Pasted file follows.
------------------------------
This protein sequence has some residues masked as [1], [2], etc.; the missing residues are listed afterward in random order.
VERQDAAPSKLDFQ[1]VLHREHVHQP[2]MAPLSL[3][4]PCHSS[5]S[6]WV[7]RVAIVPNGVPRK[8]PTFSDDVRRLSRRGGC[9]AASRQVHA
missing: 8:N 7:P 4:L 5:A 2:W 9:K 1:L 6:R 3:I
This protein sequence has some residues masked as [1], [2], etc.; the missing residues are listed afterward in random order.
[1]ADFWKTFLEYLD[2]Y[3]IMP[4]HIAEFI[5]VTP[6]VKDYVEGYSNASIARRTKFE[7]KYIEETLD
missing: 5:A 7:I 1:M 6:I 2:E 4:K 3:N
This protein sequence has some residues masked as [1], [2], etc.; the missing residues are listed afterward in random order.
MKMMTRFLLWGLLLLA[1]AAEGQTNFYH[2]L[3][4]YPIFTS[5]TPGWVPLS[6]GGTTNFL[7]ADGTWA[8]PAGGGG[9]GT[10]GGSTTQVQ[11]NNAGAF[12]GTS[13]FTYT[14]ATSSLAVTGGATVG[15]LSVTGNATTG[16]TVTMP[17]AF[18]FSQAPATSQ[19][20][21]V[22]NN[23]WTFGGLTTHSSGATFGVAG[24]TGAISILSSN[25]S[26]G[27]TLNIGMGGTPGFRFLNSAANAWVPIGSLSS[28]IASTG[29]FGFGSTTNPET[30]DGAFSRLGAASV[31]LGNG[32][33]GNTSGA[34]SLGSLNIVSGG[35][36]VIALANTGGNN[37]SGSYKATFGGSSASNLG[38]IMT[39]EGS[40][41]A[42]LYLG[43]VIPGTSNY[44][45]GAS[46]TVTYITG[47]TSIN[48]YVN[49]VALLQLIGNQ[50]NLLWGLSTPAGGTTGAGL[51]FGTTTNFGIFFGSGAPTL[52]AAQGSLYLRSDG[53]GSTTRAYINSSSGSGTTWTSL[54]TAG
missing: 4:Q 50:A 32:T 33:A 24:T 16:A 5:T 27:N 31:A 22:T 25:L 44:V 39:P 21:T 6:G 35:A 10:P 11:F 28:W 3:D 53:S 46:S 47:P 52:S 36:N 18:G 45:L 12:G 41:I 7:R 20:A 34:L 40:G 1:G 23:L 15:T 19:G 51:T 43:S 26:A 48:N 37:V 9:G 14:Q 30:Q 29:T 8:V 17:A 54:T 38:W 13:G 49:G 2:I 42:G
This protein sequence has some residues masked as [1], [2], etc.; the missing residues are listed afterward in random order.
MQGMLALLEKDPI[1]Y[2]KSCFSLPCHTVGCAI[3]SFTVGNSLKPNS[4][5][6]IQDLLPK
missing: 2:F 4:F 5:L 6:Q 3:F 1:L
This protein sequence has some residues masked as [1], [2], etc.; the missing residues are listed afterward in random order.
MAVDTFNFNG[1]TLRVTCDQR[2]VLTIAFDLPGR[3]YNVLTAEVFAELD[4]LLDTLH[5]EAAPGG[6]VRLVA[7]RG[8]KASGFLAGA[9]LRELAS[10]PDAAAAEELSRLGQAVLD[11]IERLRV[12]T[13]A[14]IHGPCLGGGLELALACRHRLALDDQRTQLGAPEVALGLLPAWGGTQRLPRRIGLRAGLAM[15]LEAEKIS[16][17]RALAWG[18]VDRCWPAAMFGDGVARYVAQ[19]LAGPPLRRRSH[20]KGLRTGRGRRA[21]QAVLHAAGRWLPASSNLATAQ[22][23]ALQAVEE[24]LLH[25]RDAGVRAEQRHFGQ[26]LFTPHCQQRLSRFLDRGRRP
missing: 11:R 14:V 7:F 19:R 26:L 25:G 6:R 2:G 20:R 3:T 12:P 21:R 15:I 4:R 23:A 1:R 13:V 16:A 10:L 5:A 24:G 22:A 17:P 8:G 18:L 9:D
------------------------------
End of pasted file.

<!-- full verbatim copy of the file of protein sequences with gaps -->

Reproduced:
This protein sequence has some residues masked as [1], [2], etc.; the missing residues are listed afterward in random order.
VERQDAAPSKLDFQ[1]VLHREHVHQP[2]MAPLSL[3][4]PCHSS[5]S[6]WV[7]RVAIVPNGVPRK[8]PTFSDDVRRLSRRGGC[9]AASRQVHA
missing: 8:N 7:P 4:L 5:A 2:W 9:K 1:L 6:R 3:I
This protein sequence has some residues masked as [1], [2], etc.; the missing residues are listed afterward in random order.
[1]ADFWKTFLEYLD[2]Y[3]IMP[4]HIAEFI[5]VTP[6]VKDYVEGYSNASIARRTKFE[7]KYIEETLD
missing: 5:A 7:I 1:M 6:I 2:E 4:K 3:N
This protein sequence has some residues masked as [1], [2], etc.; the missing residues are listed afterward in random order.
MKMMTRFLLWGLLLLA[1]AAEGQTNFYH[2]L[3][4]YPIFTS[5]TPGWVPLS[6]GGTTNFL[7]ADGTWA[8]PAGGGG[9]GT[10]GGSTTQVQ[11]NNAGAF[12]GTS[13]FTYT[14]ATSSLAVTGGATVG[15]LSVTGNATTG[16]TVTMP[17]AF[18]FSQAPATSQ[19][20][21]V[22]NN[23]WTFGGLTTHSSGATFGVAG[24]TGAISILSSN[25]S[26]G[27]TLNIGMGGTPGFRFLNSAANAWVPIGSLSS[28]IASTG[29]FGFGSTTNPET[30]DGAFSRLGAASV[31]LGNG[32][33]GNTSGA[34]SLGSLNIVSGG[35][36]VIALANTGGNN[37]SGSYKATFGGSSASNLG[38]IMT[39]EGS[40][41]A[42]LYLG[43]VIPGTSNY[44][45]GAS[46]TVTYITG[47]TSIN[48]YVN[49]VALLQLIGNQ[50]NLLWGLSTPAGGTTGAGL[51]FGTTTNFGIFFGSGAPTL[52]AAQGSLYLRSDG[53]GSTTRAYINSSSGSGTTWTSL[54]TAG
missing: 4:Q 50:A 32:T 33:A 24:T 16:A 5:T 27:N 31:A 22:T 25:L 44:V 39:P 21:T 6:G 35:A 10:P 11:F 28:W 3:D 53:S 46:S 47:P 52:S 36:N 18:G 45:L 12:G 41:I 7:R 20:A 34:L 40:G 1:G 23:L 15:T 19:G 51:T 43:S 26:A 48:N 37:V 9:G 14:Q 30:Q 29:T 8:V 17:A 54:T 38:W 13:G 49:G 2:I 42:G
This protein sequence has some residues masked as [1], [2], etc.; the missing residues are listed afterward in random order.
MQGMLALLEKDPI[1]Y[2]KSCFSLPCHTVGCAI[3]SFTVGNSLKPNS[4][5][6]IQDLLPK
missing: 2:F 4:F 5:L 6:Q 3:F 1:L
This protein sequence has some residues masked as [1], [2], etc.; the missing residues are listed afterward in random order.
MAVDTFNFNG[1]TLRVTCDQR[2]VLTIAFDLPGR[3]YNVLTAEVFAELD[4]LLDTLH[5]EAAPGG[6]VRLVA[7]RG[8]KASGFLAGA[9]LRELAS[10]PDAAAAEELSRLGQAVLD[11]IERLRV[12]T[13]A[14]IHGPCLGGGLELALACRHRLALDDQRTQLGAPEVALGLLPAWGGTQRLPRRIGLRAGLAM[15]LEAEKIS[16][17]RALAWG[18]VDRCWPAAMFGDGVARYVAQ[19]LAGPPLRRRSH[20]KGLRTGRGRRA[21]QAVLHAAGRWLPASSNLATAQ[22][23]ALQAVEE[24]LLH[25]RDAGVRAEQRHFGQ[26]LFTPHCQQRLSRFLDRGRRP
missing: 11:R 14:V 7:F 19:R 26:L 25:G 6:R 2:G 20:R 3:T 12:P 21:R 15:I 4:R 23:A 1:R 13:V 16:A 10:L 5:A 24:G 22:A 17:P 8:G 18:L 9:D